Mike Cozart, ugh, I hope that it is not true that teenagers were spitting on guests below. Then again, teens can be gross when they think they are getting away with something. Seems like I always see the story that the tower became obsolete when the jungle got too lush, which does make sense, but still… just leave it there! It’s not hurting anything.

Chuck, that is some genuine old-timey graffiti right there! There’s probably more that we can’t see. “I (heart) Geronimo”, “Is This Trip Really Necessary?”, and so on.

TokyoMagic!, I always thought that the Phoenix palm (the large one to the left) was the “Dominguez Palm”, I didn’t know there was ever more than one. I wish I had my old copies of “The E-Ticket Magazine” handy, the info would probably be in one of those. I wish we could still have our Mine Train, but they ruin… oh, you know.

Andrew, probably in 1960 there weren’t as many Disneyland history fanatics, but it wouldn’t surprise me if somebody didn’t approve of the new brighter colors! In a way I guess a boat house serves much the same function as a train station, at least at an amusement park, but it’s still an interesting observation.

"Lou and Sue" said...

Major, that first shot is great for all the reasons mentioned - I love it!

Mike, which park has the best Jungle Cruise, in your opinion? And why?


Nanook said...

And how about: Kilroy was here-?

DrGoat said...

According to plantsofdisneyland, that is indeed the Dominguez palm of the left.
Similar pic:
I can't imagine not going up in the observation tower back then, but I don't recollect it at all. Do remember the Mineral Hall. Both my sister and I were rockhounds, so we were all over that, especially the fluorescent ones.
A dash of construction never gets old Major.
I had 6 or 7 E-Ticket Mags but I gave them to my cousin's son, who was a budding Disney fan. Gotta pass on the love you know. Did keep the Mr. Toad one.
Also, does anyone know what the sign over the Mineral Hall's door said? Rainbow Hall of something.
Thank you Major.

Melissa said...

I covet that lady’s white purse in the first picture. Early Jungle Cruise Skippers all look like they’re about to burst into a chorus of “The Banana Boat Song.”


LOU AND SUE... that’s tough . I really like the mysterious feel of Disneyland’s waterways , but there’s many elements of Florida’s I like - especially the flooded temple-shrine. Tokyo’s is almost a direct lift of Florida’s. Hong Kong has a very different Jungle Cruise all together with a pretty dramatic ending of a “Fire god “ and a “water god “ ( that’s what the native legend calls them) have a battle if power .... buts it’s volcanic activity that sets the area on fire and then a giant water geyser blast that puts it out creating a massive steam blast surrounding your boat ( nothing like the addition of extra steam in Hong Kong’s 103 degree heat and 98% humidity !!) again the Hong Kong JC is very different and uses less audio animatronics than the other parks , and the waterways are very vet wide in places almost like a real river! And the real jungle covered mountains of this island REALLY make their Adventureland seem like it’s real. The attacking piranha added to Disneyland’s Jungle Cruise during the 50th was an effect created for Hong Kong Disneyland. Another neat effect in Hong Kong is a simulated flash flood from a distant “rain deluge “ that originates from the Treehouse Island . Rock formations and dry gullys suddenly fill and and flood with water ( rain run off) then all of a sudden there’s all these waterfalls around you. And passing Jungle Cruise boats get a different view of all this water pouring into the Rivers of Adventure..... then as quick as it all appeared .... it’s all gone and dry again.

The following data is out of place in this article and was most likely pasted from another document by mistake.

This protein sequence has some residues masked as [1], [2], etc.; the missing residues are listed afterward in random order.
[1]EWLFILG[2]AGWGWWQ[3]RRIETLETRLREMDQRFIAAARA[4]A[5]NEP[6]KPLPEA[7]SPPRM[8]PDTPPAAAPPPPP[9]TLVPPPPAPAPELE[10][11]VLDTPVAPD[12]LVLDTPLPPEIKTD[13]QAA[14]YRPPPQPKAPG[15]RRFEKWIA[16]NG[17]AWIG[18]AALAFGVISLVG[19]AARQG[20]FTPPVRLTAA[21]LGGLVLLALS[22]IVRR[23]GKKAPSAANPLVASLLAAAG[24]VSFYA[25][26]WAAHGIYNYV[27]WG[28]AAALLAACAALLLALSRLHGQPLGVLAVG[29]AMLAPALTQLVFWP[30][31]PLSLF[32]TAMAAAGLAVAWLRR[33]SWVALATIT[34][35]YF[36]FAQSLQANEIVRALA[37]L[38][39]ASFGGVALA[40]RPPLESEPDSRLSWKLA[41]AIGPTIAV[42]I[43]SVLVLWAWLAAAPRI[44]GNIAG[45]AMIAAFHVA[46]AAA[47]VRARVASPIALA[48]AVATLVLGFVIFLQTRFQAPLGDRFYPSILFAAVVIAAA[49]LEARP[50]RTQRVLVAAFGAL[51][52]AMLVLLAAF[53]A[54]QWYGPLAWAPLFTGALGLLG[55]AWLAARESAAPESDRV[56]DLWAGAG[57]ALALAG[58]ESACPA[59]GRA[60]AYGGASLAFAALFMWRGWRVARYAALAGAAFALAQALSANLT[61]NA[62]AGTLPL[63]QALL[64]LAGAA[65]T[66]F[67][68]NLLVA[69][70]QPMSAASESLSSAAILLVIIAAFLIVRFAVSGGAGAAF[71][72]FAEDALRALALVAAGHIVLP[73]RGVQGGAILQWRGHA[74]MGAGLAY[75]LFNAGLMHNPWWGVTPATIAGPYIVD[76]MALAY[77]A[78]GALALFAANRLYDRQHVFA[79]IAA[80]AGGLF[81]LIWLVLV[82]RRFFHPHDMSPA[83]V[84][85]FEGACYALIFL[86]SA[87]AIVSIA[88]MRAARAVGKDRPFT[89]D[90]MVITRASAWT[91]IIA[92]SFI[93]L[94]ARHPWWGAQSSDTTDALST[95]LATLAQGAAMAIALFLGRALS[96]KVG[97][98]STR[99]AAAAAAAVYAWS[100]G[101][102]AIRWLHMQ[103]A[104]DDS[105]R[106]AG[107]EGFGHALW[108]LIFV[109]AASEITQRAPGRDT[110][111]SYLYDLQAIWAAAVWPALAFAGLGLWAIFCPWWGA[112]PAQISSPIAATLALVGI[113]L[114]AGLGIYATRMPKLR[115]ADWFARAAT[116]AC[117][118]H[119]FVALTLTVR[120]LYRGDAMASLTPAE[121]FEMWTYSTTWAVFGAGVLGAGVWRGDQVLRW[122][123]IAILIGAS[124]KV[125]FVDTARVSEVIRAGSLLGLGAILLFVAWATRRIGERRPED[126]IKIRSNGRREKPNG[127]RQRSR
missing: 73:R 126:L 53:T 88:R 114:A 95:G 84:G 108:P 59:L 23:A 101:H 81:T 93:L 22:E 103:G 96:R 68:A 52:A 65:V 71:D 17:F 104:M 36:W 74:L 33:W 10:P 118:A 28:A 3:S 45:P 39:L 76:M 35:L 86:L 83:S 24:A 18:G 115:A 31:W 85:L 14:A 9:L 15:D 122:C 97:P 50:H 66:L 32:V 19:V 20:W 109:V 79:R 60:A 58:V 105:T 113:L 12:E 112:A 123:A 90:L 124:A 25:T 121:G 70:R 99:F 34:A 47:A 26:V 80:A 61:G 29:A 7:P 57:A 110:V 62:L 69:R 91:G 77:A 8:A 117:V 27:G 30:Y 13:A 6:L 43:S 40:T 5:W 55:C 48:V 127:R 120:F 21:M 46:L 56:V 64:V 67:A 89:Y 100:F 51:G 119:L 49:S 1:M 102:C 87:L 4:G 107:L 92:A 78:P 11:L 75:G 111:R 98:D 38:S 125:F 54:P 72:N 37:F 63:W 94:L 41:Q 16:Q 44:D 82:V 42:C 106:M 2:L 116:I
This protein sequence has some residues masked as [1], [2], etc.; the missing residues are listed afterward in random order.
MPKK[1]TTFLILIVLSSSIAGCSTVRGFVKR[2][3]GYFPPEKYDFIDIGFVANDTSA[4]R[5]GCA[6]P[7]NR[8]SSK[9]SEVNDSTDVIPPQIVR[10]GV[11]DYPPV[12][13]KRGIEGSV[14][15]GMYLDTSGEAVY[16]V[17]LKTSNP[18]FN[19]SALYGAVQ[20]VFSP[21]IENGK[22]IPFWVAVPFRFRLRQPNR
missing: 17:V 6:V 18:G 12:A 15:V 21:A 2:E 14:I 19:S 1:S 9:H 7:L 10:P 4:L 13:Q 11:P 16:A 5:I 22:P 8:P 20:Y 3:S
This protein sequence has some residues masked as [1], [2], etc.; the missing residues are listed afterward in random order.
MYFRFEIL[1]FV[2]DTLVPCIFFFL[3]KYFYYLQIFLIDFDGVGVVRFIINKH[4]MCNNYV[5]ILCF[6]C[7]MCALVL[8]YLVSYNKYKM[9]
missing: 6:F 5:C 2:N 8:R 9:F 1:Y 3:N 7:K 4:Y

Walt Disney World has been planning to revamp their Jungle Cruise so as boats exited the flooded temple, a ancient curse sends the trespassing Jungle Cruise boats way back in time to a Primeval World section with dinosaurs. But around this time the dinosaurs would become a major element to the then NEW Universe of Energy attraction at EPCOT CENTER and it was decided the duplicated creatures would be too repetitive, so Jungle Cruise remained pretty much as it was in 1971. Nothing wrong with that! Disneyland would have had a water / dinosaur / primeval world adventure as phase Two of DISCOVERY BAY had it been built.

Anonymous said...

I like the yellow train because that's the one I remember from 1973. So there.
The Jungle Cruise is my wife's favorite ride. We usually ride it first when we get to the Magic Kingdom. She hasn't been to Disneyland, so I don't know if she would like the "templeless" cruise as well. Interesting fact (that I think I've mentioned before) Six Flags over Texas has a LeSalle's River Ride that was a pretty obvious lift of the Jungle Cruise. However, it had a part at the end where you came to a waterfall that blocked the river. As the skipper wondered what to do, the waterfall would dry up and the rocks would open to reveal a treasure cave that the boat passed through for the rest of the trip. It seems that WDW lifted the treasure cave from the Six Flags ride that was, itself, lifted from Disneyland. By the way, I've heard many times that the boat propulsion system from Six Flags Speeluncker's Cave (that;s the correct spelling) was used for It's a Small World and Pirates. So there was a lot of cross pollination going on in the 1960's it seems...